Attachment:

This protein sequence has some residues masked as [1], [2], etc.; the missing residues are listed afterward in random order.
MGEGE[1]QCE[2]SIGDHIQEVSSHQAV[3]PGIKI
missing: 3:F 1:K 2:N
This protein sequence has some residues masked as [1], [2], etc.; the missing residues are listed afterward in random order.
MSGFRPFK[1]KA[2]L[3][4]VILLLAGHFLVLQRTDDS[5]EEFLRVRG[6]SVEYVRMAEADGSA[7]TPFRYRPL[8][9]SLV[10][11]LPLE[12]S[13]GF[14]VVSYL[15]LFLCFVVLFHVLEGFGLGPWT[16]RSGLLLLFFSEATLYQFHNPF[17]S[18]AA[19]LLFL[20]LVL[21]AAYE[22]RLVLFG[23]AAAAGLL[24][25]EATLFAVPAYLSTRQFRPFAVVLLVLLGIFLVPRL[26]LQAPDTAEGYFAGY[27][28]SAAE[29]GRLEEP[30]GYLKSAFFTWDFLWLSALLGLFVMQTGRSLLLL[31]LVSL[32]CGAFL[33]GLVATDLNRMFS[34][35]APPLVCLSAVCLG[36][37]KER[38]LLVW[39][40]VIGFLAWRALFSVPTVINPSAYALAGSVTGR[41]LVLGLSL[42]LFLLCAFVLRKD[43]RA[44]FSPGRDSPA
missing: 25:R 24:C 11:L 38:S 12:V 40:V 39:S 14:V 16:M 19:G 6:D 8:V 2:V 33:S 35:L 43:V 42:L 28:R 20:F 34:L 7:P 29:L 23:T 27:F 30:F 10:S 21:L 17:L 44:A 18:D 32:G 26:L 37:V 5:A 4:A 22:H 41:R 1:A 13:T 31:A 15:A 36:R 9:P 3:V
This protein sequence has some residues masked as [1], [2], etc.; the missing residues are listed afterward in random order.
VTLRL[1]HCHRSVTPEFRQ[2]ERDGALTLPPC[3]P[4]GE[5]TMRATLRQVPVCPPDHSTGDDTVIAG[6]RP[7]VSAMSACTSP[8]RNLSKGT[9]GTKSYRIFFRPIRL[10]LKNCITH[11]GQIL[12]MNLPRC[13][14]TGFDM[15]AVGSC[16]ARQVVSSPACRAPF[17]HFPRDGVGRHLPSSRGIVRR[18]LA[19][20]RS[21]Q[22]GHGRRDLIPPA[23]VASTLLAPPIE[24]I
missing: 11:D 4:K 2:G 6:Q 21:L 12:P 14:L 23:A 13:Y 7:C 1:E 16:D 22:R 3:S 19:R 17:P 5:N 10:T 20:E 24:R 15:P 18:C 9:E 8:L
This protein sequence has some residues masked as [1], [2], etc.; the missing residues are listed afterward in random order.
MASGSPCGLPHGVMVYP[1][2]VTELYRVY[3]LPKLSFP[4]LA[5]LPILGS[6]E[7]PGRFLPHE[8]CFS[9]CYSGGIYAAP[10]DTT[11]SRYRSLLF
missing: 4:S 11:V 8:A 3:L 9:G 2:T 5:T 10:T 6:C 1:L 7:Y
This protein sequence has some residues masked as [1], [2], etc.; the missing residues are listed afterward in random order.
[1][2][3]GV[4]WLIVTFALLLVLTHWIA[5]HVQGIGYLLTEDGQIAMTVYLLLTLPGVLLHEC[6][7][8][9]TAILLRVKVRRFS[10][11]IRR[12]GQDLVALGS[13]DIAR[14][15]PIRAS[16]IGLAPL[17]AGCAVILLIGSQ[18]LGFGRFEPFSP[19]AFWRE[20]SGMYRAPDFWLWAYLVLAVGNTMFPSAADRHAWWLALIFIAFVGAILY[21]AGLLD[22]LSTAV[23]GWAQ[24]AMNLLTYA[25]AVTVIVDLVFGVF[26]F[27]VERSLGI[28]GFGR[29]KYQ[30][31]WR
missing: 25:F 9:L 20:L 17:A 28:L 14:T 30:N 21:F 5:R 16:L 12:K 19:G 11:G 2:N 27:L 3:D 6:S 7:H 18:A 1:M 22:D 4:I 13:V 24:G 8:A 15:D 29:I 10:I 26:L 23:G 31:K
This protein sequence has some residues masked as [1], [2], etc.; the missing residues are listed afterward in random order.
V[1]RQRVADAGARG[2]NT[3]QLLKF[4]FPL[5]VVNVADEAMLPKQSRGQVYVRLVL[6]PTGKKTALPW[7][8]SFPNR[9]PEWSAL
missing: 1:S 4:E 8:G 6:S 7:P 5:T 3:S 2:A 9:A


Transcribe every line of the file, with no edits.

This protein sequence has some residues masked as [1], [2], etc.; the missing residues are listed afterward in random order.
MGEGE[1]QCE[2]SIGDHIQEVSSHQAV[3]PGIKI
missing: 3:F 1:K 2:N
This protein sequence has some residues masked as [1], [2], etc.; the missing residues are listed afterward in random order.
MSGFRPFK[1]KA[2]L[3][4]VILLLAGHFLVLQRTDDS[5]EEFLRVRG[6]SVEYVRMAEADGSA[7]TPFRYRPL[8][9]SLV[10][11]LPLE[12]S[13]GF[14]VVSYL[15]LFLCFVVLFHVLEGFGLGPWT[16]RSGLLLLFFSEATLYQFHNPF[17]S[18]AA[19]LLFL[20]LVL[21]AAYE[22]RLVLFG[23]AAAAGLL[24][25]EATLFAVPAYLSTRQFRPFAVVLLVLLGIFLVPRL[26]LQAPDTAEGYFAGY[27][28]SAAE[29]GRLEEP[30]GYLKSAFFTWDFLWLSALLGLFVMQTGRSLLLL[31]LVSL[32]CGAFL[33]GLVATDLNRMFS[34][35]APPLVCLSAVCLG[36][37]KER[38]LLVW[39][40]VIGFLAWRALFSVPTVINPSAYALAGSVTGR[41]LVLGLSL[42]LFLLCAFVLRKD[43]RA[44]FSPGRDSPA
missing: 25:R 24:C 11:L 38:S 12:V 40:V 39:S 14:V 16:M 19:G 6:D 8:V 2:V 33:S 35:L 43:V 42:L 28:R 20:F 34:L 7:P 29:L 23:T 27:F 30:F 10:S 21:L 17:L 44:A 18:D 32:G 26:L 37:V 5:A 4:A 22:H 41:R 1:A 13:T 31:A 15:A 36:R 9:P 3:V
This protein sequence has some residues masked as [1], [2], etc.; the missing residues are listed afterward in random order.
VTLRL[1]HCHRSVTPEFRQ[2]ERDGALTLPPC[3]P[4]GE[5]TMRATLRQVPVCPPDHSTGDDTVIAG[6]RP[7]VSAMSACTSP[8]RNLSKGT[9]GTKSYRIFFRPIRL[10]LKNCITH[11]GQIL[12]MNLPRC[13][14]TGFDM[15]AVGSC[16]ARQVVSSPACRAPF[17]HFPRDGVGRHLPSSRGIVRR[18]LA[19][20]RS[21]Q[22]GHGRRDLIPPA[23]VASTLLAPPIE[24]I
missing: 11:D 4:K 2:G 6:Q 21:L 12:P 14:L 23:A 13:Y 7:C 1:E 16:D 22:R 3:S 19:R 17:P 5:N 10:T 20:E 24:R 15:P 18:C 9:E 8:L
This protein sequence has some residues masked as [1], [2], etc.; the missing residues are listed afterward in random order.
MASGSPCGLPHGVMVYP[1][2]VTELYRVY[3]LPKLSFP[4]LA[5]LPILGS[6]E[7]PGRFLPHE[8]CFS[9]CYSGGIYAAP[10]DTT[11]SRYRSLLF
missing: 4:S 11:V 8:A 3:L 9:G 2:T 5:T 10:T 6:C 1:L 7:Y
This protein sequence has some residues masked as [1], [2], etc.; the missing residues are listed afterward in random order.
[1][2][3]GV[4]WLIVTFALLLVLTHWIA[5]HVQGIGYLLTEDGQIAMTVYLLLTLPGVLLHEC[6][7][8][9]TAILLRVKVRRFS[10][11]IRR[12]GQDLVALGS[13]DIAR[14][15]PIRAS[16]IGLAPL[17]AGCAVILLIGSQ[18]LGFGRFEPFSP[19]AFWRE[20]SGMYRAPDFWLWAYLVLAVGNTMFPSAADRHAWWLALIFIAFVGAILY[21]AGLLD[22]LSTAV[23]GWAQ[24]AMNLLTYA[25]AVTVIVDLVFGVF[26]F[27]VERSLGI[28]GFGR[29]KYQ[30][31]WR
missing: 25:F 9:L 20:L 17:A 28:L 14:T 30:N 21:F 5:R 16:L 12:K 19:G 11:G 2:N 27:L 3:D 6:S 7:H 18:A 1:M 22:D 4:I 13:V 24:G 8:A 15:D 29:I 10:I 26:L 23:G 31:K
This protein sequence has some residues masked as [1], [2], etc.; the missing residues are listed afterward in random order.
V[1]RQRVADAGARG[2]NT[3]QLLKF[4]FPL[5]VVNVADEAMLPKQSRGQVYVRLVL[6]PTGKKTALPW[7][8]SFPNR[9]PEWSAL
missing: 1:S 4:E 8:G 6:S 7:P 5:T 3:S 2:A 9:A